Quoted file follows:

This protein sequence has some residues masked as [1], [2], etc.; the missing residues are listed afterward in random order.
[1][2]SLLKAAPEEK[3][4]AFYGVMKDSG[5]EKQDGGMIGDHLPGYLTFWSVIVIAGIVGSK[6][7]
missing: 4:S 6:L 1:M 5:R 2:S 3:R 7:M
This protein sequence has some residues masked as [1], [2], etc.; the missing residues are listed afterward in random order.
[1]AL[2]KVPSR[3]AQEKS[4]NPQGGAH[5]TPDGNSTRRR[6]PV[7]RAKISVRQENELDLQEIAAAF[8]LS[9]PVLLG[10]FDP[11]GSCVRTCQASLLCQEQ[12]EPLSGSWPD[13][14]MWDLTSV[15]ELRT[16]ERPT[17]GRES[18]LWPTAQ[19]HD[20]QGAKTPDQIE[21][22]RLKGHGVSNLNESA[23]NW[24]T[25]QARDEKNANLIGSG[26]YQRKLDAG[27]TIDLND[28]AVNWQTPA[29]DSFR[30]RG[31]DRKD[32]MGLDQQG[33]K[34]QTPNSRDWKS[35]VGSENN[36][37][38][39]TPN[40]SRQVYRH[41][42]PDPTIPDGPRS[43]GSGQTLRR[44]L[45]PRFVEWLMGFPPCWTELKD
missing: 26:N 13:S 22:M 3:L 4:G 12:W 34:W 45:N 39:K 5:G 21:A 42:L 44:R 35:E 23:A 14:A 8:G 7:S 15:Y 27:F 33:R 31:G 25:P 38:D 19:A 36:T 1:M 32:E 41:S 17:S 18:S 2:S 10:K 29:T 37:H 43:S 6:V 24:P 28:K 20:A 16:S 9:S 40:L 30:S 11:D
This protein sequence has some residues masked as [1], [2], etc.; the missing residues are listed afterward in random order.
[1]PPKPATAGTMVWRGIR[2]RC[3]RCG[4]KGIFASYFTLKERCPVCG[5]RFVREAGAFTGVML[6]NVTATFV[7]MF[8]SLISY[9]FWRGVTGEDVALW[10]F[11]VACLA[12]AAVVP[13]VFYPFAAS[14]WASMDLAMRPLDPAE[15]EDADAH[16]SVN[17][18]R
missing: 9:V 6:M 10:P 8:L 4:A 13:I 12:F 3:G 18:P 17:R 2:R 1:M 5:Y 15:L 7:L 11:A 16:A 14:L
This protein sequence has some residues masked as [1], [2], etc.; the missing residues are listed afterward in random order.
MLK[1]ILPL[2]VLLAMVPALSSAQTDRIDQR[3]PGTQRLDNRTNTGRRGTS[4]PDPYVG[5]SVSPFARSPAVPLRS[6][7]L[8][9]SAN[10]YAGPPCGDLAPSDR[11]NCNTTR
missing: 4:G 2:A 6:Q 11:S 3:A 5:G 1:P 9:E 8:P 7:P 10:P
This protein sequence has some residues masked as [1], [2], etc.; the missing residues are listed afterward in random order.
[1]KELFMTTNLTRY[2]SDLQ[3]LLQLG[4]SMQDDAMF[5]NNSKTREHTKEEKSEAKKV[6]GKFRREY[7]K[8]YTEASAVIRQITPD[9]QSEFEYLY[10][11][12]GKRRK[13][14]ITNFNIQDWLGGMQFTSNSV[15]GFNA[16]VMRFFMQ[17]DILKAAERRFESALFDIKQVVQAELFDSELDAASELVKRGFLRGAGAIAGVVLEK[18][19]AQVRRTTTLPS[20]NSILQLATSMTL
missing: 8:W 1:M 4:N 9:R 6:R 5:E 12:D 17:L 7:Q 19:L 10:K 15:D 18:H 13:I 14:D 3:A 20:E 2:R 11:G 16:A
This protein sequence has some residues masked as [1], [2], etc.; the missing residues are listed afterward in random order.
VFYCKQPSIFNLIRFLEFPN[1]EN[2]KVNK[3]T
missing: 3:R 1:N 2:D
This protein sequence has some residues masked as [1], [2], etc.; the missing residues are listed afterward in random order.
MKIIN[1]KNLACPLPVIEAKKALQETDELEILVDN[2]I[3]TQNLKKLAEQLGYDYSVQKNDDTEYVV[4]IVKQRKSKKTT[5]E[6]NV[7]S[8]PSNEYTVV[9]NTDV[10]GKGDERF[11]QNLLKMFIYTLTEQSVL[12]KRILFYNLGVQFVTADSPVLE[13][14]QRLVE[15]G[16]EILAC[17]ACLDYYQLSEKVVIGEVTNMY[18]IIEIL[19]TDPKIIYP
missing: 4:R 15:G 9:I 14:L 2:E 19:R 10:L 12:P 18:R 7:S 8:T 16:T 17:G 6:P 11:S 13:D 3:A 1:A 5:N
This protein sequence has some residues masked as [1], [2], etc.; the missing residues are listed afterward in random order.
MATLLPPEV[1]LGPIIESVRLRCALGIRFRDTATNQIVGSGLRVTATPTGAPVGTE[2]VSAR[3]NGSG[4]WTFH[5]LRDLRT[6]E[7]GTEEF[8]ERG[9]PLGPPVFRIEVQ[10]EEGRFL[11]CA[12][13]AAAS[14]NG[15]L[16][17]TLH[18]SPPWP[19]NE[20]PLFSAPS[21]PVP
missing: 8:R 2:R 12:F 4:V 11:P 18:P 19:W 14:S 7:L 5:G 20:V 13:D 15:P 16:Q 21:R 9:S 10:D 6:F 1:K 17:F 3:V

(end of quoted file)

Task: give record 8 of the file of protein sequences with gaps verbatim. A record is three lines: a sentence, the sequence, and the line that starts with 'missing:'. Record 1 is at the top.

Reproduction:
This protein sequence has some residues masked as [1], [2], etc.; the missing residues are listed afterward in random order.
MATLLPPEV[1]LGPIIESVRLRCALGIRFRDTATNQIVGSGLRVTATPTGAPVGTE[2]VSAR[3]NGSG[4]WTFH[5]LRDLRT[6]E[7]GTEEF[8]ERG[9]PLGPPVFRIEVQ[10]EEGRFL[11]CA[12][13]AAAS[14]NG[15]L[16][17]TLH[18]SPPWP[19]NE[20]PLFSAPS[21]PVP
missing: 8:R 2:R 12:F 4:V 11:P 18:P 19:W 14:S 7:L 5:G 20:V 13:D 15:P 16:Q 21:R 9:S 10:D 6:F 1:K 17:F 3:V